Maybe a few days off will give Bastian the time he needs to figure out just what the heck it is I'm asking him and give me the time to mentally handle all the new info and instructions I got. I've got a few exercises that we need to work on and I've got to learn how to count again (which if you watch my lessons where counting something is involved (canter strides, strides btw jumps, etc) you see immediately why I did not become a Math Teacher.

I am thankful for my horses and that I have horses in my life. They are wonderful and have made me a stronger, better person. So thank you ponies!

Tuesday, November 15, 2011


There comes a time in every equestrian's life where you have to make that crucial decision. That decision on what horse you will ride or own and what disciplines you want to pursue and whether or not riding is a sport that you should continue to participate in. This decision is built on a myriad of factors, your skill level, your background, how much life do you want to have outside of your horse, your comfort level, your economic situation, your family, etc. etc. etc. I feel like I've made this decision more than most.

And each time my decision has remained the same: Continue. The first time I had to face this decision was about 4 years ago when I came off a horse and broke my back. At the time it happened, I was paralyzed from the waist down, no movement, no feeling. Thanks to fantastical medical advances and lots of physcial therapy, I was able to regain a good portion of both feeling and movement, but I have been left disabled. I limp, I have a lot of difficulty controlling my lower leg when riding and I have minimal feeling in my lower leg. I was banned (by the doctor) from riding for 9 months.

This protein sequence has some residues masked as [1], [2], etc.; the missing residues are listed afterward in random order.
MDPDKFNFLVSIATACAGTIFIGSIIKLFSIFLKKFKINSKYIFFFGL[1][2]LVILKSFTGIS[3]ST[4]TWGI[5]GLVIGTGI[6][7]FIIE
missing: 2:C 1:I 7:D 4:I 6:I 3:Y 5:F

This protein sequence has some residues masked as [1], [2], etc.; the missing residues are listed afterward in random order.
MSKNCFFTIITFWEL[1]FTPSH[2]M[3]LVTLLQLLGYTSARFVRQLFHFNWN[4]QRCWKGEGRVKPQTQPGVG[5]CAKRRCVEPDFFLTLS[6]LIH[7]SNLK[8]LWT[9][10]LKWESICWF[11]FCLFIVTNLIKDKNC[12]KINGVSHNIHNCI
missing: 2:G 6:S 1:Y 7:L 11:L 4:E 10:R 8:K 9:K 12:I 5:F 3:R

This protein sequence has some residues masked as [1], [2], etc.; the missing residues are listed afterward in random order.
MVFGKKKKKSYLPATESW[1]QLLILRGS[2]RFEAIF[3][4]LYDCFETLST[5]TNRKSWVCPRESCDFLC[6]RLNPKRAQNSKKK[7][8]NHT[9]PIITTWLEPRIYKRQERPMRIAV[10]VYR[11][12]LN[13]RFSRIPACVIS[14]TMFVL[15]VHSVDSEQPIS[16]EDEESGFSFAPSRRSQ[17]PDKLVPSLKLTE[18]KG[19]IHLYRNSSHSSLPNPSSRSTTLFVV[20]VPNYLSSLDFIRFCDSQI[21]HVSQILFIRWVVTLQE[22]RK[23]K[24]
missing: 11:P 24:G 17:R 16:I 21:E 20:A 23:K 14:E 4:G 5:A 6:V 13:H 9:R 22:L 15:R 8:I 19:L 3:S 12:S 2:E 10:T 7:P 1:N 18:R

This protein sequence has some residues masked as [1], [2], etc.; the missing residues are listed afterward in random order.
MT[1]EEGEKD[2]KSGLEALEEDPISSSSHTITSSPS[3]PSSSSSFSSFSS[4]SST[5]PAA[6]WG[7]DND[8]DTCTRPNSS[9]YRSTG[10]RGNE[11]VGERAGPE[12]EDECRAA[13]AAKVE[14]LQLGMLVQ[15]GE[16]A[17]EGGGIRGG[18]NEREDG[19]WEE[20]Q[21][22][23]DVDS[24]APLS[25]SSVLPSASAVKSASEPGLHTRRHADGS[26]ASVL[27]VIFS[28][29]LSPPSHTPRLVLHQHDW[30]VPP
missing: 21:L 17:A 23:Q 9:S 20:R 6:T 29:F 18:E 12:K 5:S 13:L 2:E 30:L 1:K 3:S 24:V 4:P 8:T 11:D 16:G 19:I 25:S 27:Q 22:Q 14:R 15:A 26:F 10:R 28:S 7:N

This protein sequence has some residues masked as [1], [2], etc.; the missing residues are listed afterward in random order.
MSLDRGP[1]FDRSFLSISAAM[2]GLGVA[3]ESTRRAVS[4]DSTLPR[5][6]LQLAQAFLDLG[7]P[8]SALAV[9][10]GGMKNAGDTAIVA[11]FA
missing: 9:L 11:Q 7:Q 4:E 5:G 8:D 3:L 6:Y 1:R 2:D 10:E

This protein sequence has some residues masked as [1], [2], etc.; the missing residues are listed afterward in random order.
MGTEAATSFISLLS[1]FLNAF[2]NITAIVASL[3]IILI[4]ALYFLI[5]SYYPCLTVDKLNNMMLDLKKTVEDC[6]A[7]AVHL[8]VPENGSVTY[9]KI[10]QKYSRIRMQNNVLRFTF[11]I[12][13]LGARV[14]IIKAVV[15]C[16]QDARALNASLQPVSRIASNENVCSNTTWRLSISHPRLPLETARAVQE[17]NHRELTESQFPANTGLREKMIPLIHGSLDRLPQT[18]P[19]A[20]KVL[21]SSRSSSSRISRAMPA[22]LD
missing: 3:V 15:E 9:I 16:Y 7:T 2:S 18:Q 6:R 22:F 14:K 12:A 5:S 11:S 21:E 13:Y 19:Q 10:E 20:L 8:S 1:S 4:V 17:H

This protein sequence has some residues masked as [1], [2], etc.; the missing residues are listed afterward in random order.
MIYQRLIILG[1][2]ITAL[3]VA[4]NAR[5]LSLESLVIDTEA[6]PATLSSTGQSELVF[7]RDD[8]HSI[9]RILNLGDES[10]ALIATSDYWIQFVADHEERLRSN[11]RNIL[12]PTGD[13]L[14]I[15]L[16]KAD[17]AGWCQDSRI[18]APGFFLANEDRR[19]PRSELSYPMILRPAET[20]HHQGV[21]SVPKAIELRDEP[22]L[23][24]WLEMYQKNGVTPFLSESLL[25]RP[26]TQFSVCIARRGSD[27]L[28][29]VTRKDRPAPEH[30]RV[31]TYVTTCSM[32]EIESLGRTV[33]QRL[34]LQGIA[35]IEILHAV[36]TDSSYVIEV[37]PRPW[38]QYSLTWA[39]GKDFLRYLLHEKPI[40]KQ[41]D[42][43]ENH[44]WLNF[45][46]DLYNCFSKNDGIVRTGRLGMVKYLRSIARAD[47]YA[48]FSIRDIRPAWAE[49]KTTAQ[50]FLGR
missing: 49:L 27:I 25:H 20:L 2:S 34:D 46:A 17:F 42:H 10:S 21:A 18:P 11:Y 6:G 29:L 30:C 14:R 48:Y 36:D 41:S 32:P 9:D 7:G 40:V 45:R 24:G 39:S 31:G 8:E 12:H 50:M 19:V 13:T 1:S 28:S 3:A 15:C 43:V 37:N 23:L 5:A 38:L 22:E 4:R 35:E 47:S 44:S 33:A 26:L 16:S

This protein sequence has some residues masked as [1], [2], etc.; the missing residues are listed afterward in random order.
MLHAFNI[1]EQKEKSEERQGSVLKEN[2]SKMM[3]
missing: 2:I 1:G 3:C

Obviously, I was at a point where I didn't even know how well I was going to be able to walk, much less sit on a horse and feel comfortable and actually ride. I don't remember ever questioning my decision to ride again. I cheated and started "riding" at 7 months and by riding I mean I tacked up my 27 year old pony, hauled myself up on her back and sat on her, sometimes we went for a walk. I saved the trotting for the actual 9 month mark....

My biggest decision here was what to do with Bastian. I had only owned him for 2 weeks when I broke my back. He was an untouched 3 year old. He was my event prospect. He was basically the last thing that I needed in my current state, a baby thoroughbred. I wrestled with it, but decided I had a strong enough support system to get him trained. What could I say, I really loved his personality on the ground. And that decision has turned out well, he isn't exactly the dressage horse I would have hoped for, he is made to be an eventer, he loves to jump. He lacks some experience but he love love loves his job.

Anywho, I've been pretty gung-ho about pursuing this whole eventing thing. Bastian has been jumping like a champ and I've been holding my own. The last two weeks have been jumping intensive, leading up a Hunter Schooling Show on Saturday the 12th. Last week got out of hand schedule wise and I ended up only riding on Sunday and the Friday before the show. This frazzled me. I had planned on entering the 2'-2'3" division.

My lesson on Friday started out mostly good. I was still pulling back too much, trying to go too slow up to the fences, but we were working through it. We changed a x-rail up to a vertical and were cantering up to it, Bastian gave it the wonky eye. I committed to it and got a bit aggressive with him and he responded by jumping it HUGE, which wasn't so bad, but then he sorta twisted to the left and when he landed, he took off left while I continued to the right. You don't need a science degree to figure out that I hit the dirt. I had the moment of panic, which ended once I actually hit the ground and all I had was muscle/bruise pain, nothing broken. So I have to say that I was happy, even if I didn't actually look like I was happy. LOL